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log of debug stack in helios

 
Mandar Khire
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I am using Eclipse helios, i try to keep log of debug when i put break points on each functions,classes etc.
I use notepad & use copy paste method to see how & where & when changes occur when i go to each step. But it very lengthy process...debugging remains i busy in collecting logs.
Is their plug in or very easy method to do this?
 
Peter Johnson
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log4j?
 
Mandar Khire
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Thanks Peter Johnson for suggesting log4j...
But as i readshort intro.
& as per this.
User(here i) have to read & study for how to collect log...
Now example:-
I write simple code:-

In this example i declare 2 variables, 1 boolean, 1 int.
In eclipse helios IDE i can use breakpoints, i put breakpoints on line 4,5,6,7,11,18,21,23,,29 & try to debug i can get stack like this

& if i see (x)= variables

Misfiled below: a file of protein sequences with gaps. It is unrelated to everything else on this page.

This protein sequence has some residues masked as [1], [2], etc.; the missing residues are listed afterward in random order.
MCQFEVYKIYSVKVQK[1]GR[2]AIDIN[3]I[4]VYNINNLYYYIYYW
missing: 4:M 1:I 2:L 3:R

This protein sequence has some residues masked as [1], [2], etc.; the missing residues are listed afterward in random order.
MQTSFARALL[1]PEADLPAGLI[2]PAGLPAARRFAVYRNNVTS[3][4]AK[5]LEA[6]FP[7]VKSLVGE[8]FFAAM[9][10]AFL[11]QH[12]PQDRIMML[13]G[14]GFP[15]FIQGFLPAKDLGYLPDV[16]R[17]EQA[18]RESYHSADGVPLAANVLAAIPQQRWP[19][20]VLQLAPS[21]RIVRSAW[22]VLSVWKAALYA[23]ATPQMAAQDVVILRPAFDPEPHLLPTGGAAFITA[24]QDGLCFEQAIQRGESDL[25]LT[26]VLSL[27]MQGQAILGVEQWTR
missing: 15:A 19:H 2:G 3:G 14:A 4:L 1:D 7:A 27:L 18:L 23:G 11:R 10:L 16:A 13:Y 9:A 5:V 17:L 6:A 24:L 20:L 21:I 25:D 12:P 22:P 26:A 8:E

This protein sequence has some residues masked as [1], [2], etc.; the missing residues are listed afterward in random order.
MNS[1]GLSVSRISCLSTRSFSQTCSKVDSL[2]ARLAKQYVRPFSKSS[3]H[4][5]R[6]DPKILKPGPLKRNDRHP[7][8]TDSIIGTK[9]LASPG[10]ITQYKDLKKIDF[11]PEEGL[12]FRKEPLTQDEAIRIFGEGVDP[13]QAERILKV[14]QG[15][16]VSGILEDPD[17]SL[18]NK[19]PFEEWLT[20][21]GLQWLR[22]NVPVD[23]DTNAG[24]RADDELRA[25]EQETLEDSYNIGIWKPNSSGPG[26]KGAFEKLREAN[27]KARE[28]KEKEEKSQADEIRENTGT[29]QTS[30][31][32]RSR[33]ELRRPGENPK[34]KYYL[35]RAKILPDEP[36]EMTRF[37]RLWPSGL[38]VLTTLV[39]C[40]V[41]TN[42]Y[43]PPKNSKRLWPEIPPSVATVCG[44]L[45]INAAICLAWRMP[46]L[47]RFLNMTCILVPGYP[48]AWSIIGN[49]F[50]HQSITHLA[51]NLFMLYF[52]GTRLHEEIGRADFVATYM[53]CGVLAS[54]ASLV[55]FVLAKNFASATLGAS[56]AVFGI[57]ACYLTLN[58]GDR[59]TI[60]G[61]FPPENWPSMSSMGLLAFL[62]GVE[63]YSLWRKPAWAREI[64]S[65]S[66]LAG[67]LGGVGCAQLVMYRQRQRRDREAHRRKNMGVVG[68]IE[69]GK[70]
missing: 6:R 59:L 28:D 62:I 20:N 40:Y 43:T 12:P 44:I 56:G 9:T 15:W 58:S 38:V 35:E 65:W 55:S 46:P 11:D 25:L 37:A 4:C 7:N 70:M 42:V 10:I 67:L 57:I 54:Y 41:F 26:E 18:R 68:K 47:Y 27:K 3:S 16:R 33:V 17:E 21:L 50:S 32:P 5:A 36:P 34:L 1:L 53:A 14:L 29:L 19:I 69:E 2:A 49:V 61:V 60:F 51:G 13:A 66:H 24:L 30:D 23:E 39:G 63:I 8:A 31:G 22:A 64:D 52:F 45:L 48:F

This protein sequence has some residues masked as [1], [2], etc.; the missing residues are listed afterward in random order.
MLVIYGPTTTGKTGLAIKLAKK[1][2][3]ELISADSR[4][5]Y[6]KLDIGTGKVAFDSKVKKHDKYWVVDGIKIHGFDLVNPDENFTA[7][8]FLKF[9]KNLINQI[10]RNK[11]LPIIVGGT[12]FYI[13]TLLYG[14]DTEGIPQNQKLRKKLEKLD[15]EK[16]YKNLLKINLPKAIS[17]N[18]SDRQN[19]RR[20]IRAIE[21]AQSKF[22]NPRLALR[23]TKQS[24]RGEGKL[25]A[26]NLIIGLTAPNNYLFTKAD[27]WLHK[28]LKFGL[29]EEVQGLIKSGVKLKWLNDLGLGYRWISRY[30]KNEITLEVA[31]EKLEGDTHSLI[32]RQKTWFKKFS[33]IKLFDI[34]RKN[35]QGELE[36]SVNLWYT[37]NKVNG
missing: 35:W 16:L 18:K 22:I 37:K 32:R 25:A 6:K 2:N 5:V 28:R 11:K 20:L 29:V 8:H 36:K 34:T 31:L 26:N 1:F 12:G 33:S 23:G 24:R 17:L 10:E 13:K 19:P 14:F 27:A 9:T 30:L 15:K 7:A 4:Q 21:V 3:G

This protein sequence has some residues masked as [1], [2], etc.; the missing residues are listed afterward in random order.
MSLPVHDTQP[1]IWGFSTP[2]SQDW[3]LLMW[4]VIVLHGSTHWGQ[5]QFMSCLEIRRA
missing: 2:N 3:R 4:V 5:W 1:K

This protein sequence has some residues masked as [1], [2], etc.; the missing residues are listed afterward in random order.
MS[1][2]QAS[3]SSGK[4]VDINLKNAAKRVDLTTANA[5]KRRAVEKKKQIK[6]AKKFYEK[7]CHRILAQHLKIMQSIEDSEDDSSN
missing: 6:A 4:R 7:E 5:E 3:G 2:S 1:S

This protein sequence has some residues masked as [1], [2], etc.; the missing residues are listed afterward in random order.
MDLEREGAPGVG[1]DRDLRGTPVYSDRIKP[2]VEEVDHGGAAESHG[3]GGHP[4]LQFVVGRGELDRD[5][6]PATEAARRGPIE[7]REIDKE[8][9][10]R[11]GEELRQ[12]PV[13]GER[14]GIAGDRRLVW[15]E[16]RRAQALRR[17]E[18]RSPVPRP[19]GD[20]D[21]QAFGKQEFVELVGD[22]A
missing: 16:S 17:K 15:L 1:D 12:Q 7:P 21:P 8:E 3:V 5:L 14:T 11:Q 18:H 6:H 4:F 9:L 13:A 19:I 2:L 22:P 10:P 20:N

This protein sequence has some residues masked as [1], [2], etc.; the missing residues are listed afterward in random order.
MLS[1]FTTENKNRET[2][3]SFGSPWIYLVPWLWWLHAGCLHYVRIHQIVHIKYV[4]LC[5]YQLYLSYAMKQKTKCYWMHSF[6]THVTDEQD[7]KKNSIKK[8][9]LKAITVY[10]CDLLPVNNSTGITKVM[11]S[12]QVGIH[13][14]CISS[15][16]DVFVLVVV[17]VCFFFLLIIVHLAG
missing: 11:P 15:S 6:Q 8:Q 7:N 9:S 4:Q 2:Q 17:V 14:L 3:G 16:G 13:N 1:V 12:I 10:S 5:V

Now if i click F5 then again something change in Debug view & same with variables also...For auto capturing all this in txt or something like that...
log4j is only one option or just copy-paste in 2 different files is only way?
I am doing this(collecting stack & study it), is really helpful for understand how something happened in VM due to some line of code?
I also download Bytecode Visualizer from Marketplace of eclipse IDE. By that if i open any class, it will show detail code which in that class..but not understand it properly...which language is that?
eg:- i open Recatangle.class
i got few lines like

How to understand it?
 
Peter Johnson
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I'm sorry, but I have no idea what it is that you are attempting to do. It sounds like you are trying to capture the flow of your application, but I'm not sure why. (Back when I first started programming we didn't have IDEs nor debuggers, so we manually executed our source code on paper while keeping track of variable values. That should work for a simple program like the one you have.) Besides, the System.out.printlns should show you the flow.

Regarding Bytecode Visualizer, Java bytecode is what you Java source code get compiled into. The javap tool that comes with the JDK can also print out the bytecode. Unless you are used to looking at assembly code or other machine code, it is not going ot help you all that much.
 
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